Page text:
After Life, a 1998 film by Japanese director Koreeda, is set in a large, shabby building, perhaps a social services institution, where the souls of people who died that week are processed before moving on to the hereafter.
A group of the newly dead of various ages checks in each Monday. The employees of the institution explain that they have until Wednesday to choose a single memory from their lives to take with them into eternity.
Since there are twenty two dead people being interviewed by the staff, the first half of the film can be a bit confusing. It is hard to know what you are supposed to be paying attention to, not unlike the first half of life itself.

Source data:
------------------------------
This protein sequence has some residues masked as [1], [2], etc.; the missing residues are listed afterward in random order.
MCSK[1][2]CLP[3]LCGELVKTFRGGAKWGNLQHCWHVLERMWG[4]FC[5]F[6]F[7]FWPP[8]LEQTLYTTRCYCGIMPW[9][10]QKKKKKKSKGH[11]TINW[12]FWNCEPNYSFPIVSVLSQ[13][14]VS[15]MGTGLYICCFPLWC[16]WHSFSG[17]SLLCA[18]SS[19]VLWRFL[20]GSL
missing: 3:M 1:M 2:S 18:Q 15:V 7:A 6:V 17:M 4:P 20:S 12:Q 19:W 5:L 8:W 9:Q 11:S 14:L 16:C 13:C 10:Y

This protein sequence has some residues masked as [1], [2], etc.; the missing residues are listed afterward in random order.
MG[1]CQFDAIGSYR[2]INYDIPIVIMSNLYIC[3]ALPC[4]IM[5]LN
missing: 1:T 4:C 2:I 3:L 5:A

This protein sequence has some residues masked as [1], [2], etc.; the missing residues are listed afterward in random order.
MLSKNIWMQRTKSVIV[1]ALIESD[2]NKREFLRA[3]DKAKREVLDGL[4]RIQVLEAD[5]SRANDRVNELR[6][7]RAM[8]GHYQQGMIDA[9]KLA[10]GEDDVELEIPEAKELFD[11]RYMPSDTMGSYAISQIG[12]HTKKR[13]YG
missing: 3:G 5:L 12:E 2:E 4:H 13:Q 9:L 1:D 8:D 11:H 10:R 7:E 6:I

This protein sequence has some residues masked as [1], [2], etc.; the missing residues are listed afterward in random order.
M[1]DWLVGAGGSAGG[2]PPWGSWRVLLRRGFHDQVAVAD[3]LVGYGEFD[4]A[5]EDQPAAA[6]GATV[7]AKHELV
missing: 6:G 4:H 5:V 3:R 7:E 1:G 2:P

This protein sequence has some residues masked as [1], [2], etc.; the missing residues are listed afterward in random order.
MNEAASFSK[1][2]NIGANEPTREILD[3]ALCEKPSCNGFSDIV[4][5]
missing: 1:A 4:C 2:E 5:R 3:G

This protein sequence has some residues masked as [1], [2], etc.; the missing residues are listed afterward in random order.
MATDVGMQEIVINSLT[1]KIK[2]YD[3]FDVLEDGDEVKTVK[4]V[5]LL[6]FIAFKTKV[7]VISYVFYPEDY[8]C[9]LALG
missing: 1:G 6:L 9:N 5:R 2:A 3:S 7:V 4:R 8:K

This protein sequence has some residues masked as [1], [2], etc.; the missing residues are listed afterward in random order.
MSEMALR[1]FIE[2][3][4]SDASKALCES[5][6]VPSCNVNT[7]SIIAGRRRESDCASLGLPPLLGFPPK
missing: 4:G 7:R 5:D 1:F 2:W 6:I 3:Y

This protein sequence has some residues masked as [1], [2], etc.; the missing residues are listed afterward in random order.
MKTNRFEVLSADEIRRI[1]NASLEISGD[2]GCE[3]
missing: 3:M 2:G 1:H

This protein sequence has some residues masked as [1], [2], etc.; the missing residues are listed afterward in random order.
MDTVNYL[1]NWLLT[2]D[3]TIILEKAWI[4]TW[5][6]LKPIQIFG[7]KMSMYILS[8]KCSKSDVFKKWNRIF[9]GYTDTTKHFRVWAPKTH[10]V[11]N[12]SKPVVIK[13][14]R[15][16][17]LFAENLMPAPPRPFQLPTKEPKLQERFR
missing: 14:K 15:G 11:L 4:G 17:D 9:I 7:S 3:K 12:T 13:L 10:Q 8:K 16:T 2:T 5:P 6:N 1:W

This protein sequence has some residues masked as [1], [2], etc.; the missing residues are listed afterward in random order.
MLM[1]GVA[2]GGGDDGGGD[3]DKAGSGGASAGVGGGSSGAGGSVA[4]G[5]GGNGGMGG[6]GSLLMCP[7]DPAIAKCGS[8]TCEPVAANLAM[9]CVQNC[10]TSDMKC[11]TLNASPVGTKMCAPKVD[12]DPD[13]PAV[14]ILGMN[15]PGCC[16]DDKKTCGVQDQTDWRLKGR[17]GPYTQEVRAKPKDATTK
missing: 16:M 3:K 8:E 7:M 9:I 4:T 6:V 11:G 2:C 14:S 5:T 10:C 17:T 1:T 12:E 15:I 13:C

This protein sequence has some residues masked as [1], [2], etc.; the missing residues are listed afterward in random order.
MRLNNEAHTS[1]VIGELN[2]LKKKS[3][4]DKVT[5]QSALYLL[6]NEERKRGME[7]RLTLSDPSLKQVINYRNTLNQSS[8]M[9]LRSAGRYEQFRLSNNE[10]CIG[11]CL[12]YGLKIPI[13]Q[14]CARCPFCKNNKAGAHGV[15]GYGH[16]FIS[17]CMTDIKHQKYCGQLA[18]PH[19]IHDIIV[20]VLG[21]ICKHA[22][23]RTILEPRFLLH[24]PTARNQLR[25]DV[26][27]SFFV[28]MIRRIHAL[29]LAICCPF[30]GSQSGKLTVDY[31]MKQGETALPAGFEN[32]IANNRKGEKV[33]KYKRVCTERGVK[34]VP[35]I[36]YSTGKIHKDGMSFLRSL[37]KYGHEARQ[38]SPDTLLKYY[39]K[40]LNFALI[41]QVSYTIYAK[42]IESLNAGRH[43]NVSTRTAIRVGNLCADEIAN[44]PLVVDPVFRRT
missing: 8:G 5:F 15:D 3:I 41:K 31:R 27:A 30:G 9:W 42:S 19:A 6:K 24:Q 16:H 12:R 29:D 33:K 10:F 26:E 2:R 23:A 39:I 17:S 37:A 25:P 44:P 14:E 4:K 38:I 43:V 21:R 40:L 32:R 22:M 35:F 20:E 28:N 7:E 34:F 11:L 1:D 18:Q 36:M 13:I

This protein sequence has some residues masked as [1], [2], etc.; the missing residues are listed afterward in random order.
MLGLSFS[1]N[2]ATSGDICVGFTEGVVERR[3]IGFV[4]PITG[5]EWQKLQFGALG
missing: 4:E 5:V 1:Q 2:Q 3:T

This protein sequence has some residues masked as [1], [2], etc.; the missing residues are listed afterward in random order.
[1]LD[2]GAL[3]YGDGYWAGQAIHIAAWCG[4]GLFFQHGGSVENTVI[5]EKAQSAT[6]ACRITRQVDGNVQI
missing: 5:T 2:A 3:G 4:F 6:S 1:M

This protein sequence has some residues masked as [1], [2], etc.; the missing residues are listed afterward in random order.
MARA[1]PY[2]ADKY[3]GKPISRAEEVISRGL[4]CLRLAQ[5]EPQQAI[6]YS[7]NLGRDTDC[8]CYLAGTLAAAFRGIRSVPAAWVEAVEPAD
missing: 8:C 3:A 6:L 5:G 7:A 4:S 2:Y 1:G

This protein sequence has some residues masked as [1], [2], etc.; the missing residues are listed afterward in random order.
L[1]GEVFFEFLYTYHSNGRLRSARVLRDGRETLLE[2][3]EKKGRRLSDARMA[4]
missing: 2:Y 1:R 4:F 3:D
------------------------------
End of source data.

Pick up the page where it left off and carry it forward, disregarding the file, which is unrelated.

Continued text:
It is easy to become impatient with the contrived premise of the film (who would set up an after life like that?) or, alternatively, to become so enthralled by the concept (“What memory would I choose?”) . Either way, you might think that you don’t really need to finish all two hours of the film.
If you stick with it, however, you slowly realize the crux of the film is not the dead people and their choices at all, but rather the relationship between two of the staff members who, belatedly, are figuring out for themselves what really matters.
This movie raises important questions about the meaning of life, the least of which is “what is your single defining memory?” It offers it own answers for some of those questions, answers that felt profoundly true to me.
I wanted to discuss this movie with everyone I care about.